My boyfriend and I are very alike … except when it comes to our coffee orders. We have several Dunkin’ Donuts within a five block radius, but he always insists on walking all the way to his favorite coffee shop, which is more expensive and farther away. I think this is silly. He can get pretty much the same thing and save money at Dunkin’. Who’s right?
— Looking For Caffeine, Not a Cardio Workout
Dear Looking for Caffeine,
This situation sounds like a “no big deal” scenario, but it’s one that plays out in countless friendships and relationships — and is more important than it might seem at first glance. What’s going on here is a classic conflict in “brand compatibility,” which is the role that brand preferences play in relationships. While it may seem minor, studies have shown that brand preference plays a significant part in how we identify ourselves. Resolving brand incompatibility is more complex than just choosing whichever coffee shop is more convenient. Just as early birds and night owls have to adjust when they get together, people who have allegiances to different brands may also need to adapt and find workarounds in their relationships.
Brand loyalty is a big deal
Brand compatibility comes into play with your coffee shop, as well as your choices in snacks, restaurants, clothing, banking, and more. It touches on your personal identity and how you want the world to see you. It’s also about the relationship you feel you have with a company. Loyalty towards a brand is tied up in that brand’s image, the story the brand shares, and the community of people who also like and identify with that brand.
There are different levels of brand loyalty. We all know someone who will only buy a certain brand-name phone or laptop, no matter the cost. But most people have some level of brand loyalty, even if they don’t realize it. And brand loyalty doesn’t have to be about a specific brand. Some people find loyalty in bypassing brands in favor of no-name or local manufacturers. Regardless, brand loyalty isn’t that easy to shake, and your boyfriend isn’t being ridiculous to want to literally go the extra mile — or pay more money — for his favorite coffee.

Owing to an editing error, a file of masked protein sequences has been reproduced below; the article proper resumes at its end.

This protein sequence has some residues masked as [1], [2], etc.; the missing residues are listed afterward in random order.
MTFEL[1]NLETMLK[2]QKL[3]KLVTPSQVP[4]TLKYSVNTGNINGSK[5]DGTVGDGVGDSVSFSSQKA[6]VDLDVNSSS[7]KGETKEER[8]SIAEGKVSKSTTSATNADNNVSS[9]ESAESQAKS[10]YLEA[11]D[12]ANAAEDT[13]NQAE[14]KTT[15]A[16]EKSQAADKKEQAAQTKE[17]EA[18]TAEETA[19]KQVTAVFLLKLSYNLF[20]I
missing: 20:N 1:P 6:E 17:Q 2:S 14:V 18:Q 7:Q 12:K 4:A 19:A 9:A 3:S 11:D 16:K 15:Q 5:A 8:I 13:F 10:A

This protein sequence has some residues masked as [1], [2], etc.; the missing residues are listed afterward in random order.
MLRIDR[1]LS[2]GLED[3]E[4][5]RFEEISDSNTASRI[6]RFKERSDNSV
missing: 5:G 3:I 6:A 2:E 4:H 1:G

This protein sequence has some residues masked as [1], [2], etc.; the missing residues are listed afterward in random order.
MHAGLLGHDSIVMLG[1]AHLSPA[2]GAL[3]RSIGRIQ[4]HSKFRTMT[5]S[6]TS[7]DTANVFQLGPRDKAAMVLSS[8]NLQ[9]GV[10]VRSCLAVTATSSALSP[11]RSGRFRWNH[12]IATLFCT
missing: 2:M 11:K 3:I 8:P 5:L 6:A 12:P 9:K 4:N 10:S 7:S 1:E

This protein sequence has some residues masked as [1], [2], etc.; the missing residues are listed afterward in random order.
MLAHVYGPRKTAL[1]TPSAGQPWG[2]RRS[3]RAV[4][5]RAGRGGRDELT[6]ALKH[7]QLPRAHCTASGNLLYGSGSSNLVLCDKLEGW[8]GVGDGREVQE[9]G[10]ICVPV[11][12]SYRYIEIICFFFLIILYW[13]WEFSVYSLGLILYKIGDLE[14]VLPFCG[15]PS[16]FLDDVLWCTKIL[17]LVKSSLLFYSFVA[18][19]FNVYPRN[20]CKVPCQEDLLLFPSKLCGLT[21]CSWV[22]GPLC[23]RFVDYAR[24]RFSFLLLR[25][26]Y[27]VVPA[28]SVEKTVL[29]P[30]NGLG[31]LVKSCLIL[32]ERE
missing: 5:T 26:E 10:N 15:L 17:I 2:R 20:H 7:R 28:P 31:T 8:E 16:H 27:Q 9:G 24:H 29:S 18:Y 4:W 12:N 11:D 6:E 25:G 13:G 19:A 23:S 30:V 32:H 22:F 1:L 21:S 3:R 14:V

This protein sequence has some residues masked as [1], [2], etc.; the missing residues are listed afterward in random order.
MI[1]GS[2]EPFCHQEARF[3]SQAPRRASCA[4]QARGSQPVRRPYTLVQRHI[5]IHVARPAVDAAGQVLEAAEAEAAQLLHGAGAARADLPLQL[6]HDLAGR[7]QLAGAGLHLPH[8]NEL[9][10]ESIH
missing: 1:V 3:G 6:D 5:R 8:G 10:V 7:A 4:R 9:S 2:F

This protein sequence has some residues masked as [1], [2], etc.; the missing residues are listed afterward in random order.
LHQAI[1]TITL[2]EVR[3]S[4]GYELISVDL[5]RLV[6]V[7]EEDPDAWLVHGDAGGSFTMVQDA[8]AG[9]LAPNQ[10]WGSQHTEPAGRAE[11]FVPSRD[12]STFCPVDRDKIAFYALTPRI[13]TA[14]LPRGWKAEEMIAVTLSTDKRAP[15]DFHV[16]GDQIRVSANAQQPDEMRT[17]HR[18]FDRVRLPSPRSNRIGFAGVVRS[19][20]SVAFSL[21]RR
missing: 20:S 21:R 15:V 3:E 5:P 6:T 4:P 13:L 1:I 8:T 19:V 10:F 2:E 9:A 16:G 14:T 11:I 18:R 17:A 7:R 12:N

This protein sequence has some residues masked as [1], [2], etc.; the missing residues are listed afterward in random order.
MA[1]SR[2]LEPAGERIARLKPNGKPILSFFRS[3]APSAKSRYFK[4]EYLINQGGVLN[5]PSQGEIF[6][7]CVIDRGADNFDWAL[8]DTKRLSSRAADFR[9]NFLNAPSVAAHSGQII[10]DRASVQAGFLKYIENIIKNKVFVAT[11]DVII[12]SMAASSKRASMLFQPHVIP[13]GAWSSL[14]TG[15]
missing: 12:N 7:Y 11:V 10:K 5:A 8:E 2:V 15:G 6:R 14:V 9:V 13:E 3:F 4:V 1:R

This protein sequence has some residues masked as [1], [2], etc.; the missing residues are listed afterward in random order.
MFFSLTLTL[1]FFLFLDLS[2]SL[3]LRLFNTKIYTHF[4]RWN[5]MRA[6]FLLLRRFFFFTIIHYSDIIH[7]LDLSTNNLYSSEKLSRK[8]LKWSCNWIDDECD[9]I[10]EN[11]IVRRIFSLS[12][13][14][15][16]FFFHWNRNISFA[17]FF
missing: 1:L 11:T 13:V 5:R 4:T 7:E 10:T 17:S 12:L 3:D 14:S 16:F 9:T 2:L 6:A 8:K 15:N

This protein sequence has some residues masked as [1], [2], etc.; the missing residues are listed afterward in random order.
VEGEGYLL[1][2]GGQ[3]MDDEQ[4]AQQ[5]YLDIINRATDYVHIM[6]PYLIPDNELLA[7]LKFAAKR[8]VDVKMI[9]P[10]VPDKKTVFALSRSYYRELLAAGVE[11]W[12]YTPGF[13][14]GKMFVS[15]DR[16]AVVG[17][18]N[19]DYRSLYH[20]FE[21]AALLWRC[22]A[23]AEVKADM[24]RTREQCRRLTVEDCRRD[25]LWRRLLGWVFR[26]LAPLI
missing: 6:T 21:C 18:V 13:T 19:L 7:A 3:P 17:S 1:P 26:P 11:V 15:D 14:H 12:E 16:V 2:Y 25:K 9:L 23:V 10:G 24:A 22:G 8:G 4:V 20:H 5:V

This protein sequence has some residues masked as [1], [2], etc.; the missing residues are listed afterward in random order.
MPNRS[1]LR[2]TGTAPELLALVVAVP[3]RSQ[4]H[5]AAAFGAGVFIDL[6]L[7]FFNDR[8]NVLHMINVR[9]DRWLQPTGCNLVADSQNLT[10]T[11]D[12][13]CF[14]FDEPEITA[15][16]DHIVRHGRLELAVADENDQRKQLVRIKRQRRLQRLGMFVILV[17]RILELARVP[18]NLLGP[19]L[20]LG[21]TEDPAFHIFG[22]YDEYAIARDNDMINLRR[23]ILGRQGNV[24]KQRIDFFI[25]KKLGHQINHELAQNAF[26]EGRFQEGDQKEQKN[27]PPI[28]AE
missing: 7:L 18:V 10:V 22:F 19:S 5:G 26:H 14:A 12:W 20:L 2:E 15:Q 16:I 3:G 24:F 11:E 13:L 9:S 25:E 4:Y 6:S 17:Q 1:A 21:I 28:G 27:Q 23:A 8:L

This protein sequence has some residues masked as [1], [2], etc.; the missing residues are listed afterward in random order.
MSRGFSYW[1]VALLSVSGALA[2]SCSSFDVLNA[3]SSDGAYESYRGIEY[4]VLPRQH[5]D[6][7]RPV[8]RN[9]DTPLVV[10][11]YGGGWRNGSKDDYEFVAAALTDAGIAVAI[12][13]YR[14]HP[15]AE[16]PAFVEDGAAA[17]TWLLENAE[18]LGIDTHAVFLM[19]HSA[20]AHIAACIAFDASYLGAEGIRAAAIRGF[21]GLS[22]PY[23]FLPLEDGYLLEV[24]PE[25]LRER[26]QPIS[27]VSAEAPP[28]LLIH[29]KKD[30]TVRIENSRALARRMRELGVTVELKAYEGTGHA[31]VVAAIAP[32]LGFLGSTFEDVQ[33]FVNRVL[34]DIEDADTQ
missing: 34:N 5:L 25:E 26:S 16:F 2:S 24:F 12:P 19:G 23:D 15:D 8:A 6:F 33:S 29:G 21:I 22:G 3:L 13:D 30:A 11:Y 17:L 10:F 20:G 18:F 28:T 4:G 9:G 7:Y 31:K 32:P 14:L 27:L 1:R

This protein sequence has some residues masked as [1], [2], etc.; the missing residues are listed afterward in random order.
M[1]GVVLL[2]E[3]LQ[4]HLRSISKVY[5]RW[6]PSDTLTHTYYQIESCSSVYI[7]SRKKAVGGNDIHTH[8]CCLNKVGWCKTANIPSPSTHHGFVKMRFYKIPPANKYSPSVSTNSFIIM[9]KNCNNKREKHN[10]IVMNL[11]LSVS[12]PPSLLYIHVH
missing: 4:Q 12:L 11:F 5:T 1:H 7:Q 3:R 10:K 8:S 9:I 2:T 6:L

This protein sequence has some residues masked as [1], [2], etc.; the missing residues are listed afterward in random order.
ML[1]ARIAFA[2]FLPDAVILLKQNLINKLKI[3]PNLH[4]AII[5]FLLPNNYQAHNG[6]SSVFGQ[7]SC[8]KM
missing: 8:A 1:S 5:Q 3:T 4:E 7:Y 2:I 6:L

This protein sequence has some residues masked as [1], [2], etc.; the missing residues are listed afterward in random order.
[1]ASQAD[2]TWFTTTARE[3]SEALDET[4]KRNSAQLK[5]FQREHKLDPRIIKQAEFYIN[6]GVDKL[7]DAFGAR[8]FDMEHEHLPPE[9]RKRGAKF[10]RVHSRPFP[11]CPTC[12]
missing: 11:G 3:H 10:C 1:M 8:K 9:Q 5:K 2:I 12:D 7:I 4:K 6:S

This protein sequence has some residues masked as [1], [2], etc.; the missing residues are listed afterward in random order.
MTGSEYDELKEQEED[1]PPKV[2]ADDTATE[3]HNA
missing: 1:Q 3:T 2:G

How brand compatibility affects relationships
Research shows that brand compatibility can become a relationship issue when one partner feels that the other person has more say. So, if your boyfriend already feels like you’re calling most of the shots in your relationship, your insistence on Dunkin’ may feel like a power play. Meanwhile, if you feel you always have to bypass your fave coffee drink to get his choice, you may be resentful, especially if you feel you’re paying more for that coffee than you would otherwise. It’s also important to recognize that it’s sometimes worth it to pay a premium for experiences that please us. For him, the expensive mocha itself may just be one part of the whole experience, which includes the walk over there with you.
The real deal about the extra dollar
If you’re both struggling to save money, it is true that little expenses add up. But it’s also true that allowing for small splurges may help you stay committed to your savings goals. If the latte runs are important to both of you, find some wiggle room so you can occasionally opt for an expensive drink without guilt.
When it comes to this particular argument over which coffee to choose, the best option is (you guessed it!) compromise. On Saturdays, take a walk to “his” place and on Sundays, head to yours. If you’re doing a coffee run, choose his favorite, with the understanding that he’ll do the same for you. And as far as wanting to save money? If the relationship is serious, you may as well start a loyalty account, collect points, and consider those expensive coffees an investment in the health of your relationship.
Elizabeth Dunn, Ph.D. is a professor in the Department of Psychology at the University of British Columbia who researches how time, money, and technology shape human happiness. She is also the scientific advisor for Happy Money, a financial company that combines psychology and money to help people live happier lives. Have a question for Liz? Write her at firstname.lastname@example.org and check back every Tuesday for her next column.